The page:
And as we reported yesterday, the typical suspects on Wall Street – JPMorgan Chase, Goldman Sachs, Morgan Stanley and others – have been trading tens of thousands of shares of GameStop in their own Dark Pools – quasi stock exchanges that the SEC allows these firms to operate in the dark inside the bowels of their firms. In the case of JPMorgan, it has two Dark Pools, JPM-X and JPB-X, that are both trading the shares of GameStop, raising the question as to whether it’s making a two-sided market in the stock — a situation ripe for manipulation.
Then there is the old maxim that to figure out a crime scene, you look for who benefits. There were comments all over Reddit’s WallStreetBets yesterday telling others not to sell GameStop – despite the fact that the stock was up intraday as much as 82 percent at one point from its open price and up over 900 percent from its share price of three months ago. Selling pressure from the young rebels could have disadvantaged big players on Wall Street who had not yet sold their full position.
Senator Sherrod Brown, who is the incoming new Chair of the Senate Banking Committee, Tweeted yesterday that he plans to hold hearings on “the current state of the stock market.”
Senator Brown needs to put on his Ferdinand Pecora hat for these hearings. Pecora was the outside counsel who led the Senate Banking hearings into the corrupt structure of Wall Street following the crash of 1929. Pecora oversaw an in-depth investigation that spanned years and put the Wall Street titans under oath, subpoenaed documents that included kickbacks to members of Congress and the media, and revealed how Wall Street’s “pools” of that era had rigged the market. The U.S. Senate conducted no such in-depth hearings on the actual structure of Wall Street after the 2008 crash.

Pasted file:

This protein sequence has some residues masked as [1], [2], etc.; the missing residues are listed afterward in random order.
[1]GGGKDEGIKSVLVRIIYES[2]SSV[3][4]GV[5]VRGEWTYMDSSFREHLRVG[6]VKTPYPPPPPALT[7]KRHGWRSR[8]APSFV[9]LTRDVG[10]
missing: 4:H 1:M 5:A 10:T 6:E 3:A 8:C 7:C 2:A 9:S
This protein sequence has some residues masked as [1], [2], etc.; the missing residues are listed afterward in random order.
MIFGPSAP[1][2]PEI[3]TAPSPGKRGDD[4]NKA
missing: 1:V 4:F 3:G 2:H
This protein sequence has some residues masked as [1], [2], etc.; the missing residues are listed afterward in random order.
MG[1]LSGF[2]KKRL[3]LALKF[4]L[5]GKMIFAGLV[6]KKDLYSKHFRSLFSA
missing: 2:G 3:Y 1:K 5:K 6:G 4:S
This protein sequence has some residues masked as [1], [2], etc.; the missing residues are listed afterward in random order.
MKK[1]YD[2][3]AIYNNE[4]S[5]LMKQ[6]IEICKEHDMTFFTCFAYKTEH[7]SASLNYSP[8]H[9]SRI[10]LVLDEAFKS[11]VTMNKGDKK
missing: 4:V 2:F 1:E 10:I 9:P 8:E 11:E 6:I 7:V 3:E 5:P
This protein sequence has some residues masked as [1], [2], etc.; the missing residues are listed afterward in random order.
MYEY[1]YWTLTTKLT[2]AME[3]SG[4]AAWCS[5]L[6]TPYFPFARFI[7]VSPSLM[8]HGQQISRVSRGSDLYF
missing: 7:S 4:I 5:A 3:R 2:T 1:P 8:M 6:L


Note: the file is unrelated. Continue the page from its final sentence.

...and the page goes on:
Since 2014, JPMorgan Chase, the largest bank in the U.S., has racked up an unprecedented five felony counts, to which it admitted guilt, while its Board has taken no action to remove its Chairman and CEO, Jamie Dimon. Instead, the Board jacked up Dimon’s annual compensation to $31.5 million – strongly suggesting that Senator Bernie Sanders is exactly right, the business model of Wall Street is fraud.
Adding further to the loss of Wall Street’s reputation, Goldman Sachs and its Malaysian subsidiary were hit with two felony counts on October 22, to which they admitted guilt, and its stock closed up $2.49 cents on the day. The Justice Department charged Goldman with “a scheme to pay over $1 billion in bribes to Malaysian and Abu Dhabi officials to obtain lucrative business for Goldman Sachs.” The scandal became known as the 1MDB affair, named after the Malaysian sovereign wealth fund that was looted.
For a more revealing look at the ongoing crime spree of the Wall Street banks that were bailed out by the Fed and the taxpayer in 2008, we highly recommend the rap sheets compiled by Better Markets.
The Editor of Wall Street On Parade, Pam Martens, worked on Wall Street for two decades and has read every page of the transcripts of the Pecora Senate Banking Hearings. That was the most corrupt era in the history of Wall Street at that point – but it looks like a cakewalk compared to what is happening today.
If the genuine egalitarian rebels at Reddit’s WallStreetBets succeed in getting meaningful Senate Banking hearings into an industry that is looting the American people with impunity, they will have, indeed, performed a vital public service for their country.